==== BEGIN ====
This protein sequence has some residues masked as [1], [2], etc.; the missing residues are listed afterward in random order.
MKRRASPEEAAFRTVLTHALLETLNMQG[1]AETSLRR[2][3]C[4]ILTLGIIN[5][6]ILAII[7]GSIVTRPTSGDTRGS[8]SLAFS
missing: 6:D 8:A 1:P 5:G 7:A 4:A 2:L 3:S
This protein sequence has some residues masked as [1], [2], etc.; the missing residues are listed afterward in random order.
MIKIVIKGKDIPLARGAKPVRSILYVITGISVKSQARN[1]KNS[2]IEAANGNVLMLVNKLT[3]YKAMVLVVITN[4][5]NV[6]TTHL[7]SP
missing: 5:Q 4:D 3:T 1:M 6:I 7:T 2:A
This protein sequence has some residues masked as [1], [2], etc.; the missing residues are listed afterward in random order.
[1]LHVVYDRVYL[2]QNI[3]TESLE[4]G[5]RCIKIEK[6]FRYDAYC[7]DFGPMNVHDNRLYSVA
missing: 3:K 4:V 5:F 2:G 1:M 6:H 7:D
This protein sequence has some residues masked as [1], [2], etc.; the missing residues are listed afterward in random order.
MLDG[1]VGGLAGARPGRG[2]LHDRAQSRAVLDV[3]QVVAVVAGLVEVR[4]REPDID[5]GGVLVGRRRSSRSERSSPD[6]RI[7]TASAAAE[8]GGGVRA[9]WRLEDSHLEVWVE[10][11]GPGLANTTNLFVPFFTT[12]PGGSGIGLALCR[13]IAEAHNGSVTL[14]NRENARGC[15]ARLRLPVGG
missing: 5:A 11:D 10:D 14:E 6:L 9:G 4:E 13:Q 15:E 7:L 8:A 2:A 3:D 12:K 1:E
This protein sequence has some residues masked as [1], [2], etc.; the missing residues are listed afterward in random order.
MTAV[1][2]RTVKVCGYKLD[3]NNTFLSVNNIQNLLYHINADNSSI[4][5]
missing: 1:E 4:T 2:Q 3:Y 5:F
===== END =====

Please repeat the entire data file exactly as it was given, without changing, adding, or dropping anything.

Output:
This protein sequence has some residues masked as [1], [2], etc.; the missing residues are listed afterward in random order.
MKRRASPEEAAFRTVLTHALLETLNMQG[1]AETSLRR[2][3]C[4]ILTLGIIN[5][6]ILAII[7]GSIVTRPTSGDTRGS[8]SLAFS
missing: 6:D 8:A 1:P 5:G 7:A 4:A 2:L 3:S
This protein sequence has some residues masked as [1], [2], etc.; the missing residues are listed afterward in random order.
MIKIVIKGKDIPLARGAKPVRSILYVITGISVKSQARN[1]KNS[2]IEAANGNVLMLVNKLT[3]YKAMVLVVITN[4][5]NV[6]TTHL[7]SP
missing: 5:Q 4:D 3:T 1:M 6:I 7:T 2:A
This protein sequence has some residues masked as [1], [2], etc.; the missing residues are listed afterward in random order.
[1]LHVVYDRVYL[2]QNI[3]TESLE[4]G[5]RCIKIEK[6]FRYDAYC[7]DFGPMNVHDNRLYSVA
missing: 3:K 4:V 5:F 2:G 1:M 6:H 7:D
This protein sequence has some residues masked as [1], [2], etc.; the missing residues are listed afterward in random order.
MLDG[1]VGGLAGARPGRG[2]LHDRAQSRAVLDV[3]QVVAVVAGLVEVR[4]REPDID[5]GGVLVGRRRSSRSERSSPD[6]RI[7]TASAAAE[8]GGGVRA[9]WRLEDSHLEVWVE[10][11]GPGLANTTNLFVPFFTT[12]PGGSGIGLALCR[13]IAEAHNGSVTL[14]NRENARGC[15]ARLRLPVGG
missing: 5:A 11:D 10:D 14:E 6:L 9:G 4:E 13:Q 15:E 7:L 8:A 2:A 3:D 12:K 1:E
This protein sequence has some residues masked as [1], [2], etc.; the missing residues are listed afterward in random order.
MTAV[1][2]RTVKVCGYKLD[3]NNTFLSVNNIQNLLYHINADNSSI[4][5]
missing: 1:E 4:T 2:Q 3:Y 5:F